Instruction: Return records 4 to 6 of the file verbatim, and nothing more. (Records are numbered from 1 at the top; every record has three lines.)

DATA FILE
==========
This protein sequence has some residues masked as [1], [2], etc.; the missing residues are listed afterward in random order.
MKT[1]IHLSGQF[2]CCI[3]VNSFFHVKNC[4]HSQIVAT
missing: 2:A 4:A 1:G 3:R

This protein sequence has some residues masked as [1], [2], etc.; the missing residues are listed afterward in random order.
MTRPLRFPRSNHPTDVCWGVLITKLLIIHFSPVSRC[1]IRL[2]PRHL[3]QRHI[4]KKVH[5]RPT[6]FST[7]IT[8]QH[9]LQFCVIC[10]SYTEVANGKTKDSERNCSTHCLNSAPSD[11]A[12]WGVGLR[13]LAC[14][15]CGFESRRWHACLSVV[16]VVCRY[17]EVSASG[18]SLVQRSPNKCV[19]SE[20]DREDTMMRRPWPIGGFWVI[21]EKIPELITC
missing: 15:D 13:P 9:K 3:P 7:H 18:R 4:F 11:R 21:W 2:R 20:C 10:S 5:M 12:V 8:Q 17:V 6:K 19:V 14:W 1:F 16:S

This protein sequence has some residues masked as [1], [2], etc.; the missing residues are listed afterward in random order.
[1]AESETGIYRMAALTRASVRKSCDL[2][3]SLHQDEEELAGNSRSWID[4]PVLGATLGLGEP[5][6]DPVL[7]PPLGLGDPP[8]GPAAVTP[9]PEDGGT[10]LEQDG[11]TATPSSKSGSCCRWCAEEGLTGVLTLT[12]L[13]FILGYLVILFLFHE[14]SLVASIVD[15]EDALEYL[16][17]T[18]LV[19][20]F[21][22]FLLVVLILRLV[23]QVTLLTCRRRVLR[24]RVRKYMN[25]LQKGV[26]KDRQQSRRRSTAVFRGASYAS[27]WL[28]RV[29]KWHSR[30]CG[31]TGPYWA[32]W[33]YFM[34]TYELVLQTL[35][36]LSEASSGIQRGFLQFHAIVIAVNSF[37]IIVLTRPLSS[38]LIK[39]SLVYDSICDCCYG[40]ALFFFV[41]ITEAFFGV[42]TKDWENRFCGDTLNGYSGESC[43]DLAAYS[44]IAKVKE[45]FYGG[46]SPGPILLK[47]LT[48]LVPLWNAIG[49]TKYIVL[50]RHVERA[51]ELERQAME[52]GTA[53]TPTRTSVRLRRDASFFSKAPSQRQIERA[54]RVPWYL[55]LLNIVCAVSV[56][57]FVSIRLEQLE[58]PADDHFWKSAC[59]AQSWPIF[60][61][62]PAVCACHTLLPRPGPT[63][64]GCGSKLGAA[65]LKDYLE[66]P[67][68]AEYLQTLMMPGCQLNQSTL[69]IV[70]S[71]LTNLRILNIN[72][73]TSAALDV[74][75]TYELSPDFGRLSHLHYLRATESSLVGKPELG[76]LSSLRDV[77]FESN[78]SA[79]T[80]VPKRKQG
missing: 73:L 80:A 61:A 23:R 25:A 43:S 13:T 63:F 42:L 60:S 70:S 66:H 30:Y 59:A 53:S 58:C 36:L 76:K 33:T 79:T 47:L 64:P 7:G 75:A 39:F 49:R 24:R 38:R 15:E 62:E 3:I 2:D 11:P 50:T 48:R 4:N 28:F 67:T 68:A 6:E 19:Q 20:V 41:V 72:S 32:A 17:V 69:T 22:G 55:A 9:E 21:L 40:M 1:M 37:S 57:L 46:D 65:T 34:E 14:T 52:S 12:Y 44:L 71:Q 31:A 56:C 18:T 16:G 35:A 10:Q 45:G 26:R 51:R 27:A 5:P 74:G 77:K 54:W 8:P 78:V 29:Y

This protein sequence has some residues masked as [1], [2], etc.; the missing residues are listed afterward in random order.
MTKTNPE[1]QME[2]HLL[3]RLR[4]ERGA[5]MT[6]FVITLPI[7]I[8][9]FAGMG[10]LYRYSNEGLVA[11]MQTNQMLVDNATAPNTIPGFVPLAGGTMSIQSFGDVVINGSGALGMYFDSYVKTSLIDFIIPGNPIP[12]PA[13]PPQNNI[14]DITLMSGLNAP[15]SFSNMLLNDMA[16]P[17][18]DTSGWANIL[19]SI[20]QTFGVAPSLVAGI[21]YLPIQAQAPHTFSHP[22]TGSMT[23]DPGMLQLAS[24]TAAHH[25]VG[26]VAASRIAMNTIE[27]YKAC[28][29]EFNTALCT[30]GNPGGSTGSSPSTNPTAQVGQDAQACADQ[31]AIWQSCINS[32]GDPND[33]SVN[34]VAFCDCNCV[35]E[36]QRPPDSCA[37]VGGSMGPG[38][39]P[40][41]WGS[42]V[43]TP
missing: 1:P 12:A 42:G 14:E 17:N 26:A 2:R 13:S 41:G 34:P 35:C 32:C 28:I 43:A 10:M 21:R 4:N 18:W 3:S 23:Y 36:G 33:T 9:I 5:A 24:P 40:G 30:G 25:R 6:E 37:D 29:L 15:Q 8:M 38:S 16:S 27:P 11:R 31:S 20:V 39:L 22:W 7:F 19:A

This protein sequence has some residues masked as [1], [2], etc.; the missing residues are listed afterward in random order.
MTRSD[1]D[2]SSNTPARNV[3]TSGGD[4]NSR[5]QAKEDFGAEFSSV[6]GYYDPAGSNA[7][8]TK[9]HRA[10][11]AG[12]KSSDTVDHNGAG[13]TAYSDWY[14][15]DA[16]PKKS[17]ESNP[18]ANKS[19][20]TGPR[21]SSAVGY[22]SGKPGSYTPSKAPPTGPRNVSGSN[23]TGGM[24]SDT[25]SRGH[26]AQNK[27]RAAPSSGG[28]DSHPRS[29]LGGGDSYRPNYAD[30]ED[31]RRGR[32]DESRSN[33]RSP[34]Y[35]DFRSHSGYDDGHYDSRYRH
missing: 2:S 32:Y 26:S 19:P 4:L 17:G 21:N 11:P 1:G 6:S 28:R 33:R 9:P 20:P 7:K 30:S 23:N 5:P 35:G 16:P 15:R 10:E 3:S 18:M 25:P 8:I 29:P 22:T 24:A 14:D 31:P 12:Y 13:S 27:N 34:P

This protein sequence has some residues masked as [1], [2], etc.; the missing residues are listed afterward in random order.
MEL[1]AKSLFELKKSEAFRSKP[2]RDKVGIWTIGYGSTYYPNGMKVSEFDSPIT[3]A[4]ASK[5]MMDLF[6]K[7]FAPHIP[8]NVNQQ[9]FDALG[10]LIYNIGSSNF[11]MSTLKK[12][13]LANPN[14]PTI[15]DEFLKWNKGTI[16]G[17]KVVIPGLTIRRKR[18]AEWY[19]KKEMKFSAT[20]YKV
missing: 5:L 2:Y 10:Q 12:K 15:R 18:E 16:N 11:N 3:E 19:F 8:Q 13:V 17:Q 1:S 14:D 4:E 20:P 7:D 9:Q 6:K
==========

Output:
This protein sequence has some residues masked as [1], [2], etc.; the missing residues are listed afterward in random order.
MTKTNPE[1]QME[2]HLL[3]RLR[4]ERGA[5]MT[6]FVITLPI[7]I[8][9]FAGMG[10]LYRYSNEGLVA[11]MQTNQMLVDNATAPNTIPGFVPLAGGTMSIQSFGDVVINGSGALGMYFDSYVKTSLIDFIIPGNPIP[12]PA[13]PPQNNI[14]DITLMSGLNAP[15]SFSNMLLNDMA[16]P[17][18]DTSGWANIL[19]SI[20]QTFGVAPSLVAGI[21]YLPIQAQAPHTFSHP[22]TGSMT[23]DPGMLQLAS[24]TAAHH[25]VG[26]VAASRIAMNTIE[27]YKAC[28][29]EFNTALCT[30]GNPGGSTGSSPSTNPTAQVGQDAQACADQ[31]AIWQSCINS[32]GDPND[33]SVN[34]VAFCDCNCV[35]E[36]QRPPDSCA[37]VGGSMGPG[38][39]P[40][41]WGS[42]V[43]TP
missing: 1:P 12:A 42:G 14:E 17:N 26:A 2:R 13:S 41:G 34:P 35:C 32:C 28:I 43:A 10:M 21:R 4:N 18:W 3:S 23:Y 36:G 33:T 9:I 5:A 24:P 40:G 30:G 25:R 6:E 37:D 29:L 15:Q 8:M 38:S 16:S 27:P 11:R 31:S 20:V 39:L 22:W 7:F 19:A

This protein sequence has some residues masked as [1], [2], etc.; the missing residues are listed afterward in random order.
MTRSD[1]D[2]SSNTPARNV[3]TSGGD[4]NSR[5]QAKEDFGAEFSSV[6]GYYDPAGSNA[7][8]TK[9]HRA[10][11]AG[12]KSSDTVDHNGAG[13]TAYSDWY[14][15]DA[16]PKKS[17]ESNP[18]ANKS[19][20]TGPR[21]SSAVGY[22]SGKPGSYTPSKAPPTGPRNVSGSN[23]TGGM[24]SDT[25]SRGH[26]AQNK[27]RAAPSSGG[28]DSHPRS[29]LGGGDSYRPNYAD[30]ED[31]RRGR[32]DESRSN[33]RSP[34]Y[35]DFRSHSGYDDGHYDSRYRH
missing: 2:S 32:Y 26:S 19:P 4:L 17:G 21:N 11:P 1:G 6:S 28:R 33:R 9:P 20:P 7:K 30:S 23:N 5:P 35:G 16:P 15:R 10:E 3:S 18:M 25:P 8:I 29:P 22:T 24:A 14:D 31:P 12:Y 13:S 27:N 34:P

This protein sequence has some residues masked as [1], [2], etc.; the missing residues are listed afterward in random order.
MEL[1]AKSLFELKKSEAFRSKP[2]RDKVGIWTIGYGSTYYPNGMKVSEFDSPIT[3]A[4]ASK[5]MMDLF[6]K[7]FAPHIP[8]NVNQQ[9]FDALG[10]LIYNIGSSNF[11]MSTLKK[12][13]LANPN[14]PTI[15]DEFLKWNKGTI[16]G[17]KVVIPGLTIRRKR[18]AEWY[19]KKEMKFSAT[20]YKV
missing: 5:L 2:Y 10:Q 12:K 15:R 18:E 16:N 11:N 3:E 19:F 8:Q 13:V 17:Q 1:S 14:D 4:E 20:P 7:D 9:Q 6:K